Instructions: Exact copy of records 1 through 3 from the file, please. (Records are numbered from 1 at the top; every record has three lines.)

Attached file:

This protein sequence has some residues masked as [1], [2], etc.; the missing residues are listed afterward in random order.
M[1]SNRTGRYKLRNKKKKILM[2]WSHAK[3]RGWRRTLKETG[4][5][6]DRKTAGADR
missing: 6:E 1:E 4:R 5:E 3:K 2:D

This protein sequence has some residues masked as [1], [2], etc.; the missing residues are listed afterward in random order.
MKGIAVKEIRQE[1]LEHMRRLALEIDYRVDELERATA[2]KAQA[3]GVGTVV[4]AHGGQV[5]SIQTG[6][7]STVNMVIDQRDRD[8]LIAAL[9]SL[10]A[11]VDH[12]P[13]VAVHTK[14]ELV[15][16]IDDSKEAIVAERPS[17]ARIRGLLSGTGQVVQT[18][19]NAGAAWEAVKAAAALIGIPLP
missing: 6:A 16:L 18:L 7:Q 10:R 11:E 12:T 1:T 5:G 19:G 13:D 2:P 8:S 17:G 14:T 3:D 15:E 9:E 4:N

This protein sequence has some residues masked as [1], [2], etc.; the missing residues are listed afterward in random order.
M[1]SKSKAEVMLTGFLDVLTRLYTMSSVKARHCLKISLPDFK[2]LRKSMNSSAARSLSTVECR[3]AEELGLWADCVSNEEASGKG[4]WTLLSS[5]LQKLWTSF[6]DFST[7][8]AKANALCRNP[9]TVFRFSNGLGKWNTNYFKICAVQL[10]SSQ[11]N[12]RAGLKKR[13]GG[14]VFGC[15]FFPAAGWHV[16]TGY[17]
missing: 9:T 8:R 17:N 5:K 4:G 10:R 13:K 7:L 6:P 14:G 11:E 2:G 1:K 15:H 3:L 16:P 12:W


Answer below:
This protein sequence has some residues masked as [1], [2], etc.; the missing residues are listed afterward in random order.
M[1]SNRTGRYKLRNKKKKILM[2]WSHAK[3]RGWRRTLKETG[4][5][6]DRKTAGADR
missing: 6:E 1:E 4:R 5:E 3:K 2:D

This protein sequence has some residues masked as [1], [2], etc.; the missing residues are listed afterward in random order.
MKGIAVKEIRQE[1]LEHMRRLALEIDYRVDELERATA[2]KAQA[3]GVGTVV[4]AHGGQV[5]SIQTG[6][7]STVNMVIDQRDRD[8]LIAAL[9]SL[10]A[11]VDH[12]P[13]VAVHTK[14]ELV[15][16]IDDSKEAIVAERPS[17]ARIRGLLSGTGQVVQT[18][19]NAGAAWEAVKAAAALIGIPLP
missing: 6:A 16:L 18:L 7:Q 10:R 11:E 12:T 1:T 5:G 19:G 13:D 2:P 8:S 17:G 14:T 3:D 15:E 9:E 4:N

This protein sequence has some residues masked as [1], [2], etc.; the missing residues are listed afterward in random order.
M[1]SKSKAEVMLTGFLDVLTRLYTMSSVKARHCLKISLPDFK[2]LRKSMNSSAARSLSTVECR[3]AEELGLWADCVSNEEASGKG[4]WTLLSS[5]LQKLWTSF[6]DFST[7][8]AKANALCRNP[9]TVFRFSNGLGKWNTNYFKICAVQL[10]SSQ[11]N[12]RAGLKKR[13]GG[14]VFGC[15]FFPAAGWHV[16]TGY[17]
missing: 9:T 8:R 17:N 5:K 4:G 10:R 13:K 7:L 6:P 14:G 11:E 2:G 1:K 15:H 3:L 16:P 12:W